Revolutions are often associated with rapid upheaval – a fundamental change in political, societal, technological, economic and cultural dimensions. The so-called revolution in digital health, however, has been slow moving for many years, more like an undercurrent. But, lately it has become a tide, with all stakeholders fully invested and ready to catch the wave.

Mobile apps and wearable devices empower individuals to manage their health and wellness. Big data analytics harness individual information for public health, safety and research, while remote monitoring devices, telemedicine, electronic health records and interoperability enable the right care, anywhere. All of this technology and data ultimately result in low-cost wellness and high-value healthcare.

At its heart, the digital health revolution is centred on the health and wellness of a person, but its implications extend to the health and wellness of world societies and economies. As revolutions go, we’re not taking full advantage of it. We need to mobilize the resources we have and measure the progress made to realize the full promise of this digital health revolution.

The World Economic Forum’s Global Agenda Council on Digital Health is calling for the delivery of a Digital Health Knowledge Exchange toolkit (a “knowledge commons”) to support, develop and promote increased health by fully leveraging the capabilities of digital technologies.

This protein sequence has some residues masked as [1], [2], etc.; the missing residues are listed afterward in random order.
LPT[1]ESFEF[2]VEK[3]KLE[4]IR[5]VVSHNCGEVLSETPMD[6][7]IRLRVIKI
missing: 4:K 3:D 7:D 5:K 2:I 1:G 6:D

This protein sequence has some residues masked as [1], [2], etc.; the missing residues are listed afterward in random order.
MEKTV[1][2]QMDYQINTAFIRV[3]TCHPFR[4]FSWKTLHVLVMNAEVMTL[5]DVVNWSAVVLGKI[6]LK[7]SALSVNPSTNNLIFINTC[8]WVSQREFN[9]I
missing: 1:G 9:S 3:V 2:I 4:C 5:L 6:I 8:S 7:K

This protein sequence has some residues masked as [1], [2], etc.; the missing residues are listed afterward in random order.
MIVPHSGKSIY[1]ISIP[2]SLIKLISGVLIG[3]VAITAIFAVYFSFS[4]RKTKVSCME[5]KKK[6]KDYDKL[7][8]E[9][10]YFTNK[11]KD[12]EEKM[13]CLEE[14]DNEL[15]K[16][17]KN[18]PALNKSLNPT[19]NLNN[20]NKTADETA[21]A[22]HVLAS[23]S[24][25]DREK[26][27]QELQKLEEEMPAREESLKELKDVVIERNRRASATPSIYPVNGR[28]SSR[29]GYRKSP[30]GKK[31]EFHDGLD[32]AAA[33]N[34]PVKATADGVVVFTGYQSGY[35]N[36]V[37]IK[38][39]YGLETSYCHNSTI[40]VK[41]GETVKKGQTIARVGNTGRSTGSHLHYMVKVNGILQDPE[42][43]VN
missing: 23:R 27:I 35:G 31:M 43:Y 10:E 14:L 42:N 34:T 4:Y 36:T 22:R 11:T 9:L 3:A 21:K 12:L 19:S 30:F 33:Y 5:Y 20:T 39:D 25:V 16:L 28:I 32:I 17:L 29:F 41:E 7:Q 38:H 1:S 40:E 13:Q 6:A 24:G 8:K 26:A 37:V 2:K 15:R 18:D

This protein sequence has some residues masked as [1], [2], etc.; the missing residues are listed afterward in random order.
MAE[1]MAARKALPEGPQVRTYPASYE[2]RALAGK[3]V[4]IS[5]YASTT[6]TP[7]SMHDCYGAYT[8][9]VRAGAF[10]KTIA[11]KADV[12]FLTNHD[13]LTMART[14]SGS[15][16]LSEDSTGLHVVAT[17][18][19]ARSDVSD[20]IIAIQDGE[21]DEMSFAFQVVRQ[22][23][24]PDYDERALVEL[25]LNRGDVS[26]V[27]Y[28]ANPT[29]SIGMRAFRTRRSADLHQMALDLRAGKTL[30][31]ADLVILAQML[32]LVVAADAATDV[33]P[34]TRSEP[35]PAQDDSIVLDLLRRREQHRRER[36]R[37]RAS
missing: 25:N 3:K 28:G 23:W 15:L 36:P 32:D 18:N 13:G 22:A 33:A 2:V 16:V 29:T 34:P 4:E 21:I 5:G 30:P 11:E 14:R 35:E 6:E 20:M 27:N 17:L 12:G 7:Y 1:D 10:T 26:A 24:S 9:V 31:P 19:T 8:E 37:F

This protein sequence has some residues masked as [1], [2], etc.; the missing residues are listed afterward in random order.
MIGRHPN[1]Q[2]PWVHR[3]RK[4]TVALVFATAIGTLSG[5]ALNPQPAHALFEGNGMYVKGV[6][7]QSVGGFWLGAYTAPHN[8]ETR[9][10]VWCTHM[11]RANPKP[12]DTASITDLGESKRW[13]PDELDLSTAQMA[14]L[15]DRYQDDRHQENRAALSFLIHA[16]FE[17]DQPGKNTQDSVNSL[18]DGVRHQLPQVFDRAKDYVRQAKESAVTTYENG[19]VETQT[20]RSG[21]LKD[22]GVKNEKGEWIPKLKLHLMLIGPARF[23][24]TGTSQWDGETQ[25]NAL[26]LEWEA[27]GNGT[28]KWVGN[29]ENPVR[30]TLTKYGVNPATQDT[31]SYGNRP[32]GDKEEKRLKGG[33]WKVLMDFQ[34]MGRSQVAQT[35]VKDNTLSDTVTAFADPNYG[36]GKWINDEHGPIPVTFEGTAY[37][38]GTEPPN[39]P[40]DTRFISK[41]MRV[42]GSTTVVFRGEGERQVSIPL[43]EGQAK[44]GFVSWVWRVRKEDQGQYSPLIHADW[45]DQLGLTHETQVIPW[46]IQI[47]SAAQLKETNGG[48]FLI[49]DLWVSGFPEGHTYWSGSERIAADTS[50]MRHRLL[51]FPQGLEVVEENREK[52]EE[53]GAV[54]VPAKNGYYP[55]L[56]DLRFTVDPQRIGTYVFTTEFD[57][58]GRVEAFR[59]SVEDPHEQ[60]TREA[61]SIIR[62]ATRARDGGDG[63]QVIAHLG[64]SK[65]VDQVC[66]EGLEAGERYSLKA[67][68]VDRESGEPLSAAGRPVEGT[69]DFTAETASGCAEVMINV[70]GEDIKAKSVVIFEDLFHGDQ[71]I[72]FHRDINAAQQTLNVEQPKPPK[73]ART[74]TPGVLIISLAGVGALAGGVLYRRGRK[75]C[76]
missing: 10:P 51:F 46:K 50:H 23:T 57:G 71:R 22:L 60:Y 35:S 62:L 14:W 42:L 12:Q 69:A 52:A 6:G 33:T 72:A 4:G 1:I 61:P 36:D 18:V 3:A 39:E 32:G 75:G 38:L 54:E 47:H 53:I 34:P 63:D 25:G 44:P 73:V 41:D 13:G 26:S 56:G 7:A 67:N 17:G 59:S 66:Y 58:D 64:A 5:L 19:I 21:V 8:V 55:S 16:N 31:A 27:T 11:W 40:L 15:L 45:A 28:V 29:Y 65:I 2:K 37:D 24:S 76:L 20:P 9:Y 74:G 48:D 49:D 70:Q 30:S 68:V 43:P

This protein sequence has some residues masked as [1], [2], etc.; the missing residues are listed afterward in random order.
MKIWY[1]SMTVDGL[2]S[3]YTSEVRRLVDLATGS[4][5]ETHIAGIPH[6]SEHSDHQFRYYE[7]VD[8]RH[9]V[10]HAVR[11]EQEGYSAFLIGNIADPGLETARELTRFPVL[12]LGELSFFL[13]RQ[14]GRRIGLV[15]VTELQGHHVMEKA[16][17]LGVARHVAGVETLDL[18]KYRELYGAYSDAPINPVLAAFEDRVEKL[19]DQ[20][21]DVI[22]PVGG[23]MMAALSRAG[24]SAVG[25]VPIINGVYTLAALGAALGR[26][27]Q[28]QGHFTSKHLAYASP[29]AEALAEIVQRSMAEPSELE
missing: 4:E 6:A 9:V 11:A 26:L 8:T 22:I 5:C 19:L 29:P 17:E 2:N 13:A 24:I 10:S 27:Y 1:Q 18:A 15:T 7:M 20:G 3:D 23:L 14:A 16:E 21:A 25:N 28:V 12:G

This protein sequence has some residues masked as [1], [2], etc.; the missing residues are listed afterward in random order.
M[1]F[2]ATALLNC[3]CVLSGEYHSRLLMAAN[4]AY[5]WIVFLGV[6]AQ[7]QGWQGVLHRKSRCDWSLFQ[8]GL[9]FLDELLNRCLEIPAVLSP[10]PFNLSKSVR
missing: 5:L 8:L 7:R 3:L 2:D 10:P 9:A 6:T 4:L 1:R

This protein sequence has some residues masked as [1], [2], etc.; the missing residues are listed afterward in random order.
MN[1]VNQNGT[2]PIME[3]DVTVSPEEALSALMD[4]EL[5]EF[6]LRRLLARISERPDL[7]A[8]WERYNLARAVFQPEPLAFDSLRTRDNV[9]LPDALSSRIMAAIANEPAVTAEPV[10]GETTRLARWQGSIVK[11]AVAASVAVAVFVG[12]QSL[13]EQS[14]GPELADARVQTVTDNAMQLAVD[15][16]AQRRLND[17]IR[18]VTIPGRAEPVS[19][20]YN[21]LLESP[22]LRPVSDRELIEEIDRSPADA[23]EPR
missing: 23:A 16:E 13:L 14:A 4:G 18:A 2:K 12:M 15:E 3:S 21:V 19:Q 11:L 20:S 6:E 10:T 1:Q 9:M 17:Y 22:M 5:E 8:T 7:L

Drawing on the collective expertise of an extended network of more than 1,000 policy leaders and decision-makers in healthcare, the Digital Health Knowledge Exchange will provide access to information and communication resources for health that are useful for leaders in other related sectors. It will also be a place to host important updates and discussions on turning points in digital health. And, it will encourage experienced world leaders in the field to share their recommended actions and best practices in digital health.

The growth and role of digital health must be measured and its impact on economies recognized. To do this, the Global Agenda Council on Digital Health calls for the creation of a Digital Health Index, a composite metric about the use of digital methods in healthcare and wellness. The Index will focus on economic, social, political and scientific issues as well as future trends in digital health. It will not only measure the contributions of digital health technologies to health and wellness across all sectors, but will also be important and meaningful to the individual.

Revolutions change societies and the world when their potential becomes a reality. Through the mobilization of resources and better measurement, we can fully realize the promise of the digital health revolution.

Author: Jamie Ferguson is Vice-President of Health IT and a Fellow at the Institute for Health Policy at Kaiser Permanente. He is also Vice-Chair of the Global Agenda Council on Digital Health. 

Image: A woman undergoes an eye examination using a smartphone at a temporary clinic by International Centre for Eye Health at Olenguruone in the Mau Summit 350km (217 miles) west of Kenya’s capital Nairobi. REUTERS/Noor Khamis